Serbian tennis star Novak Djokovic added his 13th Grand Slam title to his trophy cabinet at Wimbledon this week with a straight sets victory over South African Kevin Anderson.
He moves a step closer to displacing Pete Sampras, once the most successful player in men’s tennis, as the ninth most successful Grand Slam player in the sport’s history.
However, he is still some way off of matching Roger Federer, who won his 20th Grand Slam earlier this year with victory at the Australian Open, or Margaret Court, who won 24 Grand Slam titles during her two decade stint at the top of women’s tennis.
Regardless, after overcoming his two-year barren spell in which he failed to make a Grand Slam final throughout 2017, Djokovic has cemented his place as one of the greats of the modern era with his latest victory.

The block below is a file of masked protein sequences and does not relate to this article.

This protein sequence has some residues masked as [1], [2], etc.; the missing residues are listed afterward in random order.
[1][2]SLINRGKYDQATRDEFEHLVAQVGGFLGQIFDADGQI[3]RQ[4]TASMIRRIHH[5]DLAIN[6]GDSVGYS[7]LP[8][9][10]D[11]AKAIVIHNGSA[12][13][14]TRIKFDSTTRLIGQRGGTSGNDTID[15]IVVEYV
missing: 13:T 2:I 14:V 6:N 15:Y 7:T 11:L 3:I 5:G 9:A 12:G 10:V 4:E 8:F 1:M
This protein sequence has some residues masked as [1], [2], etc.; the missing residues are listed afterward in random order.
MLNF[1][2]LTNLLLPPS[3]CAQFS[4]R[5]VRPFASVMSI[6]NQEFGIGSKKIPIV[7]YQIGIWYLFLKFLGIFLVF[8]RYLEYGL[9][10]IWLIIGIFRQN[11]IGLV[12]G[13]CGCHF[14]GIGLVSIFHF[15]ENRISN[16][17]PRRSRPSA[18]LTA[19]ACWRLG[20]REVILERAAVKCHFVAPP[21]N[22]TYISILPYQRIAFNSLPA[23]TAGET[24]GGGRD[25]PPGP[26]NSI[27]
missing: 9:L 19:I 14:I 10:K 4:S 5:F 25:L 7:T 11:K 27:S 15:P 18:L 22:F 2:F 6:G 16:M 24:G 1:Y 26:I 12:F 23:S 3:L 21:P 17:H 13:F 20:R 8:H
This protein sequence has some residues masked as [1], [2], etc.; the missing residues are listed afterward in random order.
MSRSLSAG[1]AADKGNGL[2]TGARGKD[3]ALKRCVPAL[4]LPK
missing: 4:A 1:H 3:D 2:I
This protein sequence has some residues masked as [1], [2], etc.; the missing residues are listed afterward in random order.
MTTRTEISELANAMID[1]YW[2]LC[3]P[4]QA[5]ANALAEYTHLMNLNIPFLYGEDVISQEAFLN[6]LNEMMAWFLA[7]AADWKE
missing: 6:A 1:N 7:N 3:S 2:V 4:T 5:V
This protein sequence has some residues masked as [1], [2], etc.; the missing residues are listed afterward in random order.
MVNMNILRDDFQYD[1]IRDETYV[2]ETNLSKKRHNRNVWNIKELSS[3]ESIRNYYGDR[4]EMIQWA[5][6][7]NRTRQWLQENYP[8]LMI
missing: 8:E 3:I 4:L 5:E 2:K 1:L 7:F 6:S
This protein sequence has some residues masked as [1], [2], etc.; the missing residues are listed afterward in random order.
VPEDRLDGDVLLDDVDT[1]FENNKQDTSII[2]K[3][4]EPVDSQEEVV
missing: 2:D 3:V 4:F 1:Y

Verdict looks back at the rise of Djokovic and how much it pays to be one of the stars of the sport.
Novak Djokovic sponsorship deals
According to sports market intelligence company Sportcal, Djokovic has worked with some of the biggest brands in the sports and luxury industries.
His previous sponsors include winemaker Jacob’s Creek, luxury car manufacturer Mercedes-Benz and Swiss watchmaker Audemars Piguet.
Djokovic has partnered with 12 brands across eight different industries.
Active sponsorship deals
Djokovic doesn’t come close to matching the endorsement earnings of Swiss star Federer. Verdict estimated that he would make $100m in 2018 after signing a $300m deal with Japanese fashion brand Uniqlo.
However, Djokovic is still an attractive option for brands hoping to put their product in front of a large audience of tennis fans.